Omni-channel Contact Centers: Delightful or Annoying to Users? - Microsoft
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Omni-channel Contact Centers: Delightful or Annoying to Users?

The purpose of implementing new technologies in your omni-channel contact center is to delight and better serve customers and create brand loyalty. However, implementing disparate new communication channels more often than not annoys customers, rather than delighting them.

Customers will inevitably have problems or questions about your products or services. A product may need to be returned, or there may be a complaint about a service. Many customers may access their account through your web site, browse the knowledge base, look at the FAQ, or run a search before they send an email to support or initiate a request for help on Twitter. At some point, they might also want to speak to a human being, and make a call into the contact center. It’s possible the answering agent may need to transfer callers to another department or specialist.

Imagine the customer is already frustrated and expects a smooth customer service experience from your business. You don’t want your customer to have to repeat or re-enter any information they’ve already provided at any point on other channels. You don’t want the customer’s request to start all over from the ground up each time the customer crosses a channel. This will turn a frustrated customer into an ex-customer.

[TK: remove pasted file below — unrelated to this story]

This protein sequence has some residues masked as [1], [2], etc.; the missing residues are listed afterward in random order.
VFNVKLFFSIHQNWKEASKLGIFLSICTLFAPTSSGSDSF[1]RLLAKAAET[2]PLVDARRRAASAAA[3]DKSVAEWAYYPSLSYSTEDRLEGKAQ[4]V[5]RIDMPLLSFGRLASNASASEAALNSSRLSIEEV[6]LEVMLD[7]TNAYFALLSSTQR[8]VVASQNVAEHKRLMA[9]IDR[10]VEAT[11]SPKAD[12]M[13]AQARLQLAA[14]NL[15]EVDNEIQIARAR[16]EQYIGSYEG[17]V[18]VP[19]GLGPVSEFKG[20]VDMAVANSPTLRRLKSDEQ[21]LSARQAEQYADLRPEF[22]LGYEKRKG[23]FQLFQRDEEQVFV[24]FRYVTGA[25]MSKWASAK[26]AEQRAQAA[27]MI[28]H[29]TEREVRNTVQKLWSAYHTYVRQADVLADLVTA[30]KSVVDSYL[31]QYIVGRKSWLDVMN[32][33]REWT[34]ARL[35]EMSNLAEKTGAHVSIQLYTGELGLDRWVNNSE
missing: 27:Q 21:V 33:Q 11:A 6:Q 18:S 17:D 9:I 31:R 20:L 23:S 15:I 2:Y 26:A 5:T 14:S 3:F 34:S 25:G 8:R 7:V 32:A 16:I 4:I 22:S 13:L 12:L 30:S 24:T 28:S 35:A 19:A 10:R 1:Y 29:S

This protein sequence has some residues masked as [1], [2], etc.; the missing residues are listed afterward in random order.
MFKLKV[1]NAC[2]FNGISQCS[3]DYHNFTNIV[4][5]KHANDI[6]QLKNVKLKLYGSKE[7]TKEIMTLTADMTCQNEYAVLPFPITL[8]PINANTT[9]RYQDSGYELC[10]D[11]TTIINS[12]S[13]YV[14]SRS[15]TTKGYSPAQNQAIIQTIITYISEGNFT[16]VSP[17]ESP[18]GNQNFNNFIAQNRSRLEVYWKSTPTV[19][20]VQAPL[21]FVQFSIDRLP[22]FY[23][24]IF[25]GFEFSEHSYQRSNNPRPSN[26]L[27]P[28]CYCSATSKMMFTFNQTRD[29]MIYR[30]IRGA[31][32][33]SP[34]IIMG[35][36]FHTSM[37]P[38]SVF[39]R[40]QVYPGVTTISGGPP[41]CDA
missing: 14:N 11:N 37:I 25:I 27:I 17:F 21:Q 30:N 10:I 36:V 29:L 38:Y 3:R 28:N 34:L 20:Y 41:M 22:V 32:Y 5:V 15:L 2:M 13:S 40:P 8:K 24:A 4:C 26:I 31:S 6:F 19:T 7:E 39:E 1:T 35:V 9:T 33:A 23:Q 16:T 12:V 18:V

Omni-channel contact center solutions address and remedy these potential problems. The customer’s information is fully available to the customer service representative who sees at once not only the customer’s history with your business, but any interactions across other channels. The customer’s self-service history is captured and available to any AI bots running on email and to the customer service representative. As the customer moves from chat to phone, and from customer service representative to specialist, the transitions are seamless as the customer’s interaction information transfers across channels.

Skills-based routing allows the customer service representative to immediately see which specialists are available and on which channels (phone, chat, social, etc.). When the transfer is made, the specialist already has all of the information the agent had, and having done a quick search of the knowledgebase, greets the customer with information rather than a request for information. From the customer’s point of view, the conversation simply continued in a progressive path toward the resolution of their issue.

Customers are more likely to buy more and be more receptive to cross/up-sell after a positive customer service experience. However, in the absence of this omni-channel consistency across the interaction and transaction, providing cross-/up-sell opportunities is only going to give your company more ways to annoy your customers.

So how can you make sure your organization is providing consistency across customer communication channels? Check out our guide to find out how to implement the Microsoft stack into your omni-channel contact center:

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